The NBA’s Board of Governors passed a motion to reform the draft lottery today, Adrian Wojnarowski of ESPN writes. The new rules will be in place for the 2019 NBA Draft.
Modifications to the lottery process were originally proposed earlier this month and include a number of strategies aimed at flattening the odds that basement dwelling teams have of landing the top pick. The idea behind the motion is to curb tanking.
Under the new rules, teams will be able to drop four places in the lottery. Previously teams could drop no more than three places, meaning that the worst team in the league would be guaranteed to pick in the top four. Now, in that same scenario, the team could fall as far as No. 5.
Beyond that, however, the odds of each team’s ping pong balls being selected have flattened dramatically, as portrayed in a tweet from Adrian Wojnarowski. Not only do the three worst teams have a lesser chance of winning the lottery, but there’s no longer any difference between finishing last, second-last or third-last when it comes to odds for the No. 1 pick.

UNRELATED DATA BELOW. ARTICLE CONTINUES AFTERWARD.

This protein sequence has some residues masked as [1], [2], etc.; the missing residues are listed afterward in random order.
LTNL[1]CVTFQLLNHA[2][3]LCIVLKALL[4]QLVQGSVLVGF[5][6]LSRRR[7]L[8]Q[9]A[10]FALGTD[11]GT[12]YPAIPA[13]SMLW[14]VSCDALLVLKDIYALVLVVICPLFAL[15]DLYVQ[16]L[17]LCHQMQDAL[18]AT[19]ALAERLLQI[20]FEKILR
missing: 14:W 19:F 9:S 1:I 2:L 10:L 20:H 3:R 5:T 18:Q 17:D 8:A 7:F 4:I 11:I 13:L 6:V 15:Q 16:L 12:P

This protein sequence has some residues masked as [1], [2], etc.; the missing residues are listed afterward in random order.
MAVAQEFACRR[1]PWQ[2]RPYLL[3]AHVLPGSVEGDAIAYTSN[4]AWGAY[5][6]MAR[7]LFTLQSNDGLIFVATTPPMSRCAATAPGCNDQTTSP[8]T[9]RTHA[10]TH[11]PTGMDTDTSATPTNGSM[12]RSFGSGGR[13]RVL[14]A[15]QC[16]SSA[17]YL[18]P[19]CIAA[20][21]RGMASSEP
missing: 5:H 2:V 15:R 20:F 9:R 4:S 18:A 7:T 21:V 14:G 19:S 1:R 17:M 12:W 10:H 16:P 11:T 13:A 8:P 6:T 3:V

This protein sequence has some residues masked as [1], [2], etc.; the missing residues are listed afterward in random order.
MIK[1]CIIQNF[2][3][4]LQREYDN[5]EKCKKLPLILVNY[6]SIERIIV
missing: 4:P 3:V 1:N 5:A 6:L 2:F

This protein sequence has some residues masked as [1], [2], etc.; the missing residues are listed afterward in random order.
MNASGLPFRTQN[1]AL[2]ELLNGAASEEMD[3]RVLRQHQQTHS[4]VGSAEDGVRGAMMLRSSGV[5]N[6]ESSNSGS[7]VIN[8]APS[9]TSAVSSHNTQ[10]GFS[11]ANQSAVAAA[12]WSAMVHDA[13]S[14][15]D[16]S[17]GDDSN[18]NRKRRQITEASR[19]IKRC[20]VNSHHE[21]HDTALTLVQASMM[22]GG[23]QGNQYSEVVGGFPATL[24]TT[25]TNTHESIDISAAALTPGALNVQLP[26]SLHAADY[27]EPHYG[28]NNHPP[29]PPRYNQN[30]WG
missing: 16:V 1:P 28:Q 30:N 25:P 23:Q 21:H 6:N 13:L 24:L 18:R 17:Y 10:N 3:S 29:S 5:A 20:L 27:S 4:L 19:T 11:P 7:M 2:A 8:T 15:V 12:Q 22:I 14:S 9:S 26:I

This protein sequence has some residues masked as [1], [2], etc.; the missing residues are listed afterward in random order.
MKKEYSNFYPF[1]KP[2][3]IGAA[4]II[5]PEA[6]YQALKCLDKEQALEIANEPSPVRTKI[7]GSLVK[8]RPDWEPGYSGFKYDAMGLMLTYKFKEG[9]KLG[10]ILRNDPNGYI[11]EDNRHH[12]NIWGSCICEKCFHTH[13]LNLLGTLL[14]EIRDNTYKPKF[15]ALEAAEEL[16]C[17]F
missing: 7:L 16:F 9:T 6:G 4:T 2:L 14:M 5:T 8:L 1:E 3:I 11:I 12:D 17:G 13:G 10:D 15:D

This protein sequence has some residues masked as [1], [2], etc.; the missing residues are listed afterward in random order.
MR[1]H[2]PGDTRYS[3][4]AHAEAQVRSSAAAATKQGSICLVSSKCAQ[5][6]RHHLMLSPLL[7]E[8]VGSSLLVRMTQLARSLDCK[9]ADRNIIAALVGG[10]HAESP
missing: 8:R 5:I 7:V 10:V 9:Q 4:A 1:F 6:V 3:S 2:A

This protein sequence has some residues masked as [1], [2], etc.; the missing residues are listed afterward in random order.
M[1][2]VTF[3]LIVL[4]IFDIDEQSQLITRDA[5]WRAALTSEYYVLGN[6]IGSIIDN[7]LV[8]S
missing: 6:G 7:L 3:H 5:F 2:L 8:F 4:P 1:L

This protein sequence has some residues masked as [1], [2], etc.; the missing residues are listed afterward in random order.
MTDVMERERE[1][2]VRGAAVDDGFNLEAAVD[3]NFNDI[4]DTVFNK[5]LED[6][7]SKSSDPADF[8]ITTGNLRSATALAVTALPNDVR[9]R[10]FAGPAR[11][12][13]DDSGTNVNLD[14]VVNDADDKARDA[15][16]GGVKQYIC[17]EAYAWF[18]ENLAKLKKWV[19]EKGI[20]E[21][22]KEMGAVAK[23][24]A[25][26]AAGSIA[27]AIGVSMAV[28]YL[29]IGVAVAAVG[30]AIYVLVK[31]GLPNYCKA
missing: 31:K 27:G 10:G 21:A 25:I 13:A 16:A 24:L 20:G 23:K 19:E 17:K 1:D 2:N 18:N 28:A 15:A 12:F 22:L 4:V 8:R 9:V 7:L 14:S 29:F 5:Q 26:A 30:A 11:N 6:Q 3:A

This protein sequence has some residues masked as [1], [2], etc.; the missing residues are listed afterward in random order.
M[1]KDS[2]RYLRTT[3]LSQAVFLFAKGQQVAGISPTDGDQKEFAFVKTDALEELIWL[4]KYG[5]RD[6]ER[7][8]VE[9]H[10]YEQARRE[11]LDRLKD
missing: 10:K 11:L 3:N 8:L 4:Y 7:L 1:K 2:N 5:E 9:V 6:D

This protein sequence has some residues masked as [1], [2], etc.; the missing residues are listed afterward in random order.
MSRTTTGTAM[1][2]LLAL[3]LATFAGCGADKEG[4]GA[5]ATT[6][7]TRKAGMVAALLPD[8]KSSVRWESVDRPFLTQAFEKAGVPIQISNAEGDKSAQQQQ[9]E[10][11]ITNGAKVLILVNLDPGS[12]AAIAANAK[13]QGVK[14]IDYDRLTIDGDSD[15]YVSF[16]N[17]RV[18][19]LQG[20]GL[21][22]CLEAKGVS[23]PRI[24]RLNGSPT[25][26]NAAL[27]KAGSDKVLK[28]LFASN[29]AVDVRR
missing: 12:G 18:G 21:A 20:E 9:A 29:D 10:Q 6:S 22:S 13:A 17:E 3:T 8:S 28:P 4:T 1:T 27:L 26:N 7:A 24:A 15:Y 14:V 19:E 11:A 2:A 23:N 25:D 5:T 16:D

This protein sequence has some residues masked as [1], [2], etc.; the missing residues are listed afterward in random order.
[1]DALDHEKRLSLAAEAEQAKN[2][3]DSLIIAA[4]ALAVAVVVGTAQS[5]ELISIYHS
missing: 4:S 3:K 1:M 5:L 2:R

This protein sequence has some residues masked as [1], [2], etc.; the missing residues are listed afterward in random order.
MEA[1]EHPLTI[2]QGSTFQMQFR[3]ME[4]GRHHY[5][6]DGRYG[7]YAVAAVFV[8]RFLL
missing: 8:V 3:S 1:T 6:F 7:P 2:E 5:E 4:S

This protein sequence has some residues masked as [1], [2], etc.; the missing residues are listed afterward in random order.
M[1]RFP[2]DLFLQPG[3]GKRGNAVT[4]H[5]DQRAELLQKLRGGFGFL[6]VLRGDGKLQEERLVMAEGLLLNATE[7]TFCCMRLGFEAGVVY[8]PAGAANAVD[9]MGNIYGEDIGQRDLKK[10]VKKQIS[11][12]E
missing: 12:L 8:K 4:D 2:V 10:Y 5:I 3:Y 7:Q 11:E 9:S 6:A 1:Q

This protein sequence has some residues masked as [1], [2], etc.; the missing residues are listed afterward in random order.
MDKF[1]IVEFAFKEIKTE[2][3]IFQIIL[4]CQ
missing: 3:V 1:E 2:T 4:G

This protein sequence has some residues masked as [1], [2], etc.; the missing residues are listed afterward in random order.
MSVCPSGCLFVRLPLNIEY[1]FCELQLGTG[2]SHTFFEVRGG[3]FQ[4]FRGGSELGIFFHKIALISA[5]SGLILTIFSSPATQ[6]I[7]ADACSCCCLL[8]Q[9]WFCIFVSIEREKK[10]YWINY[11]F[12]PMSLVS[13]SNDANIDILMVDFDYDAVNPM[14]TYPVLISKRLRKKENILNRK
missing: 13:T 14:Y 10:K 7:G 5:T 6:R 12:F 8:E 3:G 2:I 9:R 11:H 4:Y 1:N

In contrast, the team with the fourth-greatest shot at winning the lottery (ie; the fourth-worst team in the NBA) now has a better chance of landing the top pick, as does every team that finished ahead of it in the regular season with the exception of the best team in the lottery (which has the same odds as it had previously).
To demonstrate the point, consider the change in fortune that will await whatever team finishes ninth-last in the 2018/19 season. Whereas last season’s Mavs finished ninth-last and received a 2.8% chance of winning the lottery and a 10% chance of landing a top-three pick, under the new rules that team would have a 6% chance of winning the lottery and a 15% chance of landing a top-three pick.
All told, much of the incentive that middle-of-the-pack lottery clubs had of embracing a full-out tank and dropping to the bottom of the league has been reduced. Now the worst team in the league will have a 40% chance of landing a top-three pick as opposed to the 64% chance it previously had. That same team will now have a 14% chance of landing the No. 1 overall pick (vs. the 25% chance it had previously).
For a pick-by-pick breakdown of the probability changes, refer to the chart in the Wojnarowski tweet.
Another proposal formally approved by the league is one that extends commissioner Adam Silver’s authority to potentially fine teams for resting players in nationally televised games or in other select scenarios.